New York State Legislators Voice Support for Yeshiva Education at Agudath Israel’s Albany Day


In the third and final session of Agudath Israel of America’s 2023 Albany Days, Agudah brought together a group of yeshiva leaders and community advocates to share the community’s concerns with New York State’s elected officials. This visit to Albany coincides with the culmination of the budget season, when the Legislature and the governor negotiate an agreement on the final budget appropriations for the coming fiscal year. The budget must be completed by April 1. As such, the timing of Albany Day is critical to ensuring that Agudah’s earlier successful advocacy for budget items carries through to the final version of budget allocations.

Meetings With Legislators:

The most important part of Albany Day, as always, is individual face-to-face meetings with legislators and their staff members. Delegates from Brooklyn met with Senators Iwen Chu, Jeremy Cooney, Brad Hoylman-Sigal, and Jessica Scarcella-Spanton. They also met with Assemblymembers George Alvarez, Alec Brook-Krasny, Lester Chang, Simcha Eichenstein, Michael Novakhov, and Al Taylor. The delegates also met with the staffs of Senators Jamaal Bailey, Samra Brouk, Brian Kavanagh, Tim Kennedy, Roxanne Persaud and Sean Ryan, and Assemblymembers Michael Benedetto and William Colton.

At the meetings, the delegates discussed the critical need to raise security funding for nonpublic schools given the alarming rise in antisemitic hate incidents, and ensuring that the budget allocates enough money for reimbursement to schools of the expenses they incur for state-mandated immunization recordkeeping. They also advocated for Universal School Lunch which would ensure that every child’s school lunch is paid for.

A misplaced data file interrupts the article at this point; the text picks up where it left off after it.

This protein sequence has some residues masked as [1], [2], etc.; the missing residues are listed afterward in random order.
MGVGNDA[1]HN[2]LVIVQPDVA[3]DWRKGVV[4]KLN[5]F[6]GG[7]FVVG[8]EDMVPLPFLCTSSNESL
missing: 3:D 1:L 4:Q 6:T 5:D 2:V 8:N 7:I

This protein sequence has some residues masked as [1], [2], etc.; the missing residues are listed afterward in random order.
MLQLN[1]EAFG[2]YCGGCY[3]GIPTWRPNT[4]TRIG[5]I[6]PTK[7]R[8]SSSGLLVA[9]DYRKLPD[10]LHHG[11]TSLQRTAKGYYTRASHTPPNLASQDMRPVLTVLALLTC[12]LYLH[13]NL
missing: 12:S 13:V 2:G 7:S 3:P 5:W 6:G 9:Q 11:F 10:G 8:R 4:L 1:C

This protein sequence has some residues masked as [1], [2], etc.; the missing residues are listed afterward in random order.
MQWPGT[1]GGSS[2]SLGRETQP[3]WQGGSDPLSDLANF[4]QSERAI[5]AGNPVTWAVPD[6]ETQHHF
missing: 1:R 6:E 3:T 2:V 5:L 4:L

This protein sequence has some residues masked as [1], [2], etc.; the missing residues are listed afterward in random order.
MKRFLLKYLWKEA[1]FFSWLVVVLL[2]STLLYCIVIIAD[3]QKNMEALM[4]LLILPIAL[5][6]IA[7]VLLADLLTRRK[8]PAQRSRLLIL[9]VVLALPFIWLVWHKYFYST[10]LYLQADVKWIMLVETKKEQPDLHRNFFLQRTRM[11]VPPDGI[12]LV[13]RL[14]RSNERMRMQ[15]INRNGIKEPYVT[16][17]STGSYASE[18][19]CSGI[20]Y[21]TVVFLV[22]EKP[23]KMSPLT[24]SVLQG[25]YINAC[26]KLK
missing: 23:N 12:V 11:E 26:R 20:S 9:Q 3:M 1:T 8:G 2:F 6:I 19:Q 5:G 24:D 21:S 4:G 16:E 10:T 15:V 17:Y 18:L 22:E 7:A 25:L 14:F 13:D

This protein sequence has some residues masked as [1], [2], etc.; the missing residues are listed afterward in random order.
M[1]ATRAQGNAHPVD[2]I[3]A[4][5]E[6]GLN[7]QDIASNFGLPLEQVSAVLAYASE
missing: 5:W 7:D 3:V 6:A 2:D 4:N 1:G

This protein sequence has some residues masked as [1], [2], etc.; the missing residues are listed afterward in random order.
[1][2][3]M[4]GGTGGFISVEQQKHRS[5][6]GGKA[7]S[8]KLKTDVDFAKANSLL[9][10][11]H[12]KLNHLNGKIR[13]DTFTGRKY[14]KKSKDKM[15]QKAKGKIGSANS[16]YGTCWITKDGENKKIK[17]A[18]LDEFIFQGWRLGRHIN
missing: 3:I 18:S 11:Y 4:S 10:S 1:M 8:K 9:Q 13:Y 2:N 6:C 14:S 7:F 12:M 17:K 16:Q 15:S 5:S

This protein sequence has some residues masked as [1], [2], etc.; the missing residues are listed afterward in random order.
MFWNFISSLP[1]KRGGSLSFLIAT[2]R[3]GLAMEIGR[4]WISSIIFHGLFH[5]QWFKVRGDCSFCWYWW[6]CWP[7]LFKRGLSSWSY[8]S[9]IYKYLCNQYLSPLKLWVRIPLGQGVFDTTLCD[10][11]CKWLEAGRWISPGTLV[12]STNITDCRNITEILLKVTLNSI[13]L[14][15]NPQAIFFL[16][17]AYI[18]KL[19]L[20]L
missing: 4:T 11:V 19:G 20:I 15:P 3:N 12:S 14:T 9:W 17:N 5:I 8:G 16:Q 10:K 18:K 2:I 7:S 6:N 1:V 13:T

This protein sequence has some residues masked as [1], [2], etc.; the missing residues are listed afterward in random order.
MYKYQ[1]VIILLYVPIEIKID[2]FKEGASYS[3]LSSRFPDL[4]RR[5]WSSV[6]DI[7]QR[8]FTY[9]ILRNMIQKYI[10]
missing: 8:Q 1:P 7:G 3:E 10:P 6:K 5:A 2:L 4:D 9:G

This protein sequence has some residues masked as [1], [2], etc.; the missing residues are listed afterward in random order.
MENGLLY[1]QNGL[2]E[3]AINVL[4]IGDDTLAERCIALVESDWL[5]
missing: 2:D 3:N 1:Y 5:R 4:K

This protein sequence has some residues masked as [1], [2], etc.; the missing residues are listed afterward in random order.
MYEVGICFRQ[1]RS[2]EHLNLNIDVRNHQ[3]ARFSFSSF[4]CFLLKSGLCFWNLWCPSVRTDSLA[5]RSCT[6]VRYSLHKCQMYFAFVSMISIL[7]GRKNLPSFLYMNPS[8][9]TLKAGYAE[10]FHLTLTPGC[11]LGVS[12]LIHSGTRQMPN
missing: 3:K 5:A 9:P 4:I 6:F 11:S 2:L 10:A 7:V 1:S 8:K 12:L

Quotable Quotes:

Many legislators, including Senators Joe Addabo, Iwen Chu, Leroy Comrie, Simcha Felder, Joseph Griffo, John Liu, Shelley Mayer, Pete Oberacker and Bill Weber, as well as Assemblymembers Khaleel Anderson, Rodneyse Bichotte-Hermelyn, Karl Branebec, Ari Brown, Sara Clark, William Colton, Jeff Dinowitz, Chris Eachus, Simcha Eichenstein, Charles Lavine, Grace Lee, Nikki Lukas, Michael Novakhov, Nader Sayegh, and Helene Weinstein joined the Agudah’s delegates for lunch in the Legislative Office Building (LOB) hosted by Assemblymember David Weprin. Following is a selection of quotes culled from the remarks some of the legislators shared with the delegates on subjects important to our community.

State Senator James Sanders:

“We find ourselves in a strange time in America. For whatever reason, folks have decided that the Jewish tradition is the cause of so many problems. And that’s bad enough to say that, but then they go a step further and say that they have the right to attack people that they disagree with. This, my friends, is a danger to us all. This is something that we have to stand against strongly.”

State Senator Joe Addabbo:

“I’m actually getting sick and tired of the propaganda about our yeshivas… I’ve been to many Yeshivas in my district and outside my district. And I just think that this propaganda really has got to stop.”

Assemblymember William Colton:

“We must stop being divisive in terms of saying, we can’t spend anything at a school that is a religious school. That’s the wrong attitude. We need to serve all children in all schools. I’m going to continue fighting for those principles.”

State Senator John Liu:

“We want the best education possible for everybody. Whether it be public schools, yeshivas, or any other educational institution – we want to make all of them the best that they can possibly be and not unfairly stigmatize any segments of our overall education.”

Assemblymember Chris Eachus:

“I had the privilege of teaching in a Yeshiva, and I know that the people who are coming down on us don’t know … And it seems like whether it’s private school or public school, we have people who are injecting themselves into the classroom itself – into the curriculum – that shouldn’t even be there. And so, I’m going to work very, very hard to be sure that we get those people out of our business of educating our kids the way that we want.”

Assemblymember Helene Weinstein:

“We have a responsibility to the public school system and to the nonpublic school system as well.”